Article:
As a major city in the state of Texas, there is a lot of scrutiny on the crime rate in Dallas. Crime rates are a major consideration for people who may be thinking about moving to a city. When businesses or individuals are looking for places to live and do business, they have to feel confident that they will be safe. The state of crime in the city also makes a difference when you have to deal with courts and the bail system. It’s good to know what kind of load the system is under and what kinds of inmates you or a loved one may encounter if they are arrested.
Increased Homicide Rate in Dallas
Texas Gov. Greg Abbott has sent more state police into Dallas as the city experiences a spike in shootings. Last weekend was Dallas’ deadliest of the year, with seven fatal shootings, bringing the homicide count for the year to 220. The total surpassed last year’s 210 homicides, but fell far below the record high of 500 in 1991. Dallas Mayor Eric Johnson said the swell of violent crime required an “all-hands-on-deck response.” Abbott said that at the request of city police, he was sending special agents, troopers, intelligence analysts and Texas Rangers to “reduce violent crime and protect the communities in the city of Dallas.”
Violent Crime During COVID-19
Even with people quarantined for so long violent crime numbers are up. Following a deadly 2019 in which more than 200 homicides were reported — up 27.3% over the year before — police Chief U. Renee Hall released a plan aimed at reducing violent crime in the city, which set a goal of a 5% overall reduction in violent crime. With only a few weeks left in 2020, the city’s homicide tally of 224 — rising almost daily — already has eclipsed 2019′s 209 deaths. You have to go back well over a decade to find numbers like those. Separately, aggravated assault that is not related to family violence is up 32%.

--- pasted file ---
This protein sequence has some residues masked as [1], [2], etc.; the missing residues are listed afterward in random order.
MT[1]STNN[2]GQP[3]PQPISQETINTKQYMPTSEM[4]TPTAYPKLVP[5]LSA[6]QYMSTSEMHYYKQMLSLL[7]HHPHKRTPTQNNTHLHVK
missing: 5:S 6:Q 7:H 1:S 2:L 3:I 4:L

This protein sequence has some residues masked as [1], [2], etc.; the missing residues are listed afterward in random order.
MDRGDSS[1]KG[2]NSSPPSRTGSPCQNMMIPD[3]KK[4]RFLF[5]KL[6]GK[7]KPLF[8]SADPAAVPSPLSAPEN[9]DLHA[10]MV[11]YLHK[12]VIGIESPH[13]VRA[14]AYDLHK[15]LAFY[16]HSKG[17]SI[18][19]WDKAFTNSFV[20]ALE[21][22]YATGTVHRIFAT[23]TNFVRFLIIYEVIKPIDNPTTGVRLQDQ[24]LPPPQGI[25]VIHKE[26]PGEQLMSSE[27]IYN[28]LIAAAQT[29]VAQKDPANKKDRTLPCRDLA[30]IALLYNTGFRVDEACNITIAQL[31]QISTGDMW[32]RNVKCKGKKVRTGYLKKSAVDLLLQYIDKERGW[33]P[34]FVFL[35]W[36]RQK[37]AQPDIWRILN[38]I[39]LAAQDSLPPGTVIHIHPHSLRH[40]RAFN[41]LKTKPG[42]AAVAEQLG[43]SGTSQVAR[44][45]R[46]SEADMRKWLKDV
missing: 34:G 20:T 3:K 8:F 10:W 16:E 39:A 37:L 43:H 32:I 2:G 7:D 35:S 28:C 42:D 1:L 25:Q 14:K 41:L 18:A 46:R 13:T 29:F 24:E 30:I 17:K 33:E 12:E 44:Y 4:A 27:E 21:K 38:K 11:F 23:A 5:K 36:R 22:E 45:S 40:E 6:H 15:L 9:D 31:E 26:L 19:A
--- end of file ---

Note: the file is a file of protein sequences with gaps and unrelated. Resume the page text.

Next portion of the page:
Fort Worth has also seen a rise in homicides this year during Covid 19. The rise is over 42% higher than last year. Fort Worth has the third highest rise in the country. The only two cities with higher percentages are Austin with 64% and Chicago with 52%.
Domestic violence and abuse is also up all over the country, the DFW area is no exception. The rise in numbers is speculated to be because of being stuck together, having the fears not only of the virus, but of money issues, and work issues, and then having the children at home all day, every day.
Deaths linked to domestic violence are also on the rise. Since March 2020, 17 people have died as a result of domestic violence, making it the county’s worst year on record for domestic violence homicides, according to preliminary findings from the Tarrant County District Attorney’s Office. That’s a 112% increase from 2019, when eight deaths were linked to domestic violence. The increase in domestic violence homicides is not isolated to Tarrant County, but has been seen across the country.
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